Who tells you what to listen to . . . or guides you to places they've discovered?
I used to go to record store owners to find new music. One of them made the switch and now I listen to his Spotify playlists. It is now, however, a different experience. Fundamentally. Whereas before I'd save up to buy an album every month or so (or maybe sign up for BMG again and get the free cds), now it's all at my fingertips. An unfathomable amount of music, right there. The fact that our minds are not blown by the landscapes open to us now, the treasure hunting available, is stunning. Once we start to get it we will learn new things, recognize new patterns, invent new ways of describing what we see. This is probably already happening.
This new reality calls for a new type of critic -- one that helps people learn how to listen again, how to look, how to appreciate, how to swim in the ocean. Before critics were expert guides to particular swimming holes, rivers, or lakes. Some were explorers who visited other lakes and rivers. Some found the sea, but most of us didn't care because we couldn't afford to travel there. Now, however, the ocean is open to many, many more of us, and it's hard to hear the old critics voices over the roar of the waves. But some of them are modifying their boats or buying seagoing vessels. . . and other, younger ones are growing up on the ocean, visitors to the lakes and rivers that were homes to yesterdays critics. But salt water is different than fresh water -- some skills translate and some don't.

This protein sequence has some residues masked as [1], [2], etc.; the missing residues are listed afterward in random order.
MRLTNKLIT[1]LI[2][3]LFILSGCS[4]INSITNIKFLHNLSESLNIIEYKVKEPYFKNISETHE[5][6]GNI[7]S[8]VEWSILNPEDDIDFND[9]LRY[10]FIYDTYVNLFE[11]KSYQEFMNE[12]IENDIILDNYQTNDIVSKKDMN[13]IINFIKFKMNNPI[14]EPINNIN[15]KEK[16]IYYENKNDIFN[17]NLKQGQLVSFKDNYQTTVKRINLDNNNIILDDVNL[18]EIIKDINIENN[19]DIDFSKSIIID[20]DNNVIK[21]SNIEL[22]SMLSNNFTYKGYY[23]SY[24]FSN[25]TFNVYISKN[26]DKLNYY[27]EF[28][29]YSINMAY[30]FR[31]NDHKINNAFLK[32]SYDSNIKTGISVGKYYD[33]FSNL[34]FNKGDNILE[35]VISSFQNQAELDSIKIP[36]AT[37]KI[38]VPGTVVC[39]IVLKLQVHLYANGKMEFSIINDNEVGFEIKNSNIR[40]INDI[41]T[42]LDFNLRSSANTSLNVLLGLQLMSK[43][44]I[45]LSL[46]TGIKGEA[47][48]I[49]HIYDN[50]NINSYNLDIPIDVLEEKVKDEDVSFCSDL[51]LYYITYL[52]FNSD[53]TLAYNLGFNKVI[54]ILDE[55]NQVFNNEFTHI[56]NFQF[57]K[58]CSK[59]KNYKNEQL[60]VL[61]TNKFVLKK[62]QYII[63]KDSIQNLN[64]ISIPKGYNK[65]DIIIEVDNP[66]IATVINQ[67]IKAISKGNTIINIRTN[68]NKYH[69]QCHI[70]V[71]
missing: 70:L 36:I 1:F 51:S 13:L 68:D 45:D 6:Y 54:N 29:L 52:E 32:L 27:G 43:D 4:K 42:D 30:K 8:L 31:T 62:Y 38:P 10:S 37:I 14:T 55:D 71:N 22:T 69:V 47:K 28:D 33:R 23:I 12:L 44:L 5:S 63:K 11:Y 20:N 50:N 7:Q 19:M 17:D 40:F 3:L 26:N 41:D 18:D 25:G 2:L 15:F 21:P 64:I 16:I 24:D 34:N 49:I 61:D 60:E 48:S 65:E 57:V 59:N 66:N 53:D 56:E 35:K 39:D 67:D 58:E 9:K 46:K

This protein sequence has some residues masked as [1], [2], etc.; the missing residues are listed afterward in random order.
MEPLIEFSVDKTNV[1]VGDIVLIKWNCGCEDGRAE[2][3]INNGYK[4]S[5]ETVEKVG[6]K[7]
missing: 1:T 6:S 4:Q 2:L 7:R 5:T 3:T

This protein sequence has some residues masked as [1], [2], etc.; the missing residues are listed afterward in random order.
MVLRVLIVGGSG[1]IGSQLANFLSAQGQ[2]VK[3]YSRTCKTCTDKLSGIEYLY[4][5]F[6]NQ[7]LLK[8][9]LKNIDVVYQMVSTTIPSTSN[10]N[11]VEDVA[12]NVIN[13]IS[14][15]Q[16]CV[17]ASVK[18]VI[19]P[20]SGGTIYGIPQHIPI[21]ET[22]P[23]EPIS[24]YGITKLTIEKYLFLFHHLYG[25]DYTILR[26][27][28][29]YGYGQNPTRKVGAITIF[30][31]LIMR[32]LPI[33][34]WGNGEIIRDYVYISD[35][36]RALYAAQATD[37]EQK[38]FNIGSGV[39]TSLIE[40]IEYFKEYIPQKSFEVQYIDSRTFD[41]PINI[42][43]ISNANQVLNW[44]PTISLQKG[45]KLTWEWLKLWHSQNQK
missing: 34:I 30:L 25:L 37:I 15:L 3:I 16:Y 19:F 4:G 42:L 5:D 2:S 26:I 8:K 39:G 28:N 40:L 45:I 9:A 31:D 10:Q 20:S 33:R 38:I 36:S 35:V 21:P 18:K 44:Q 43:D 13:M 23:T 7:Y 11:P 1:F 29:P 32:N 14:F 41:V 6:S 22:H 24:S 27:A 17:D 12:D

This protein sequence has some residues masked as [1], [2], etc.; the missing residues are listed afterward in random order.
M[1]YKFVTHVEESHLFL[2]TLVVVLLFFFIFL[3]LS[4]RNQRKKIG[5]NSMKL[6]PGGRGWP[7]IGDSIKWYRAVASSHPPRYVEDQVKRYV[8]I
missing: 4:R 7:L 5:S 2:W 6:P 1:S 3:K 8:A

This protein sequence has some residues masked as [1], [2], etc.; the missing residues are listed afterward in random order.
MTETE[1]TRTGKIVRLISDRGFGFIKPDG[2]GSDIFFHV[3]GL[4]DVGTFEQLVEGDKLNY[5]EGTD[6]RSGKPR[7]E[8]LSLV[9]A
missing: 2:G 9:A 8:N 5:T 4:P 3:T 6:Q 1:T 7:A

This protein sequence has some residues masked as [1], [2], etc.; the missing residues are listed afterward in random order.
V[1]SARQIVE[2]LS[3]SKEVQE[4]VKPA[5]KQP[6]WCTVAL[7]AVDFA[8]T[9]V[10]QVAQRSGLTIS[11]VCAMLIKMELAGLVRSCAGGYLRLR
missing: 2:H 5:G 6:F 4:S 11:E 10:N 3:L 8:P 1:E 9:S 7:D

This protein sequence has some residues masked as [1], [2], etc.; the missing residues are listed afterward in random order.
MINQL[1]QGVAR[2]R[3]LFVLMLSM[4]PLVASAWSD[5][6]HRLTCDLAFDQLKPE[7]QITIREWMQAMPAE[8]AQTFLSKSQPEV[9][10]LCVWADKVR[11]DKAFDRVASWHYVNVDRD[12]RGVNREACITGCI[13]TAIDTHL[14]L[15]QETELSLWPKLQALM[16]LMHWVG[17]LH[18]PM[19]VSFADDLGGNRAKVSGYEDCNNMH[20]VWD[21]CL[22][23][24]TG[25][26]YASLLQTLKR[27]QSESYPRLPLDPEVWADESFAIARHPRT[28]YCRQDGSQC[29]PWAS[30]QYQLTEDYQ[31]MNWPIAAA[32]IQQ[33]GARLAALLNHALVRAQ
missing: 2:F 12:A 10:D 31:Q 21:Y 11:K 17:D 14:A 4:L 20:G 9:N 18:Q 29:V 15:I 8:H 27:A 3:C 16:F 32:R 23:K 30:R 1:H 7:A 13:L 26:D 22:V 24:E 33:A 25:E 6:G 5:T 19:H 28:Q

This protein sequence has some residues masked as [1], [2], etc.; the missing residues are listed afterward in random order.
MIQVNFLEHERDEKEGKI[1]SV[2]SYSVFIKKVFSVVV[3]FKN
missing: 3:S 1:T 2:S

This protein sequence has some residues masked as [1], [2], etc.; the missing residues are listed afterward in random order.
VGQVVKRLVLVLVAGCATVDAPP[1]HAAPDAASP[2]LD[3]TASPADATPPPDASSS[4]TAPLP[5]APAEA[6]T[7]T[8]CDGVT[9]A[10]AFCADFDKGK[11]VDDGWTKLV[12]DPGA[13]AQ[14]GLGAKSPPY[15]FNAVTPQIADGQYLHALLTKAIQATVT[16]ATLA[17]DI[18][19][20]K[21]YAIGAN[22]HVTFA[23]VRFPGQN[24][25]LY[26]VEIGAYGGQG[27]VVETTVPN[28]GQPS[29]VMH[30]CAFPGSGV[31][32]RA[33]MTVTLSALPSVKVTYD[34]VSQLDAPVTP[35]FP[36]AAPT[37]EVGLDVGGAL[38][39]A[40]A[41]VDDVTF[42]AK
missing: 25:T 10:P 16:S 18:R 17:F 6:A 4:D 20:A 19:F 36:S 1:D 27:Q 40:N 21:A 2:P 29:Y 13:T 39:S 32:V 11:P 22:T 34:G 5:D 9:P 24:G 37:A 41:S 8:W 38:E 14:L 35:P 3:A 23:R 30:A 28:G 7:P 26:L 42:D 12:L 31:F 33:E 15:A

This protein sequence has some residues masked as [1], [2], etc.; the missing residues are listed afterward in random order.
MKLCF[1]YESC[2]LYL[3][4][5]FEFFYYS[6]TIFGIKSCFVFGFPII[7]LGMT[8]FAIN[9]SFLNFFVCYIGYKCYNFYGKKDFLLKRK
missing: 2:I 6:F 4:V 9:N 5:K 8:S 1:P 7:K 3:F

I have a friend in his twenties that I see two or three times a year when I go to Nashville. He's become one of my new music "dealers", a seagoing explorer who comes to shore and shows me what he found since I last talked to him. He sometimes begins with an apologetic, "Well I don't have much for you this time" and then goes on to introduce me to a brilliant singer, writer, song, or even sub-genre. I'm trying to get him to write about what he hears. Maybe he will, maybe he won't. Maybe it will work, maybe not. At this point the important thing is that he's out of his boat looking. When he comes to shore he talks to his friends and they talk to their friends. People like him may end up writing... or not. Maybe they'll talk, or tweet, or host television shows -- or maybe (hopefully) there will be another way to introduce people to what they find in the sea, a method that does justice to the kind of change we are undergoing.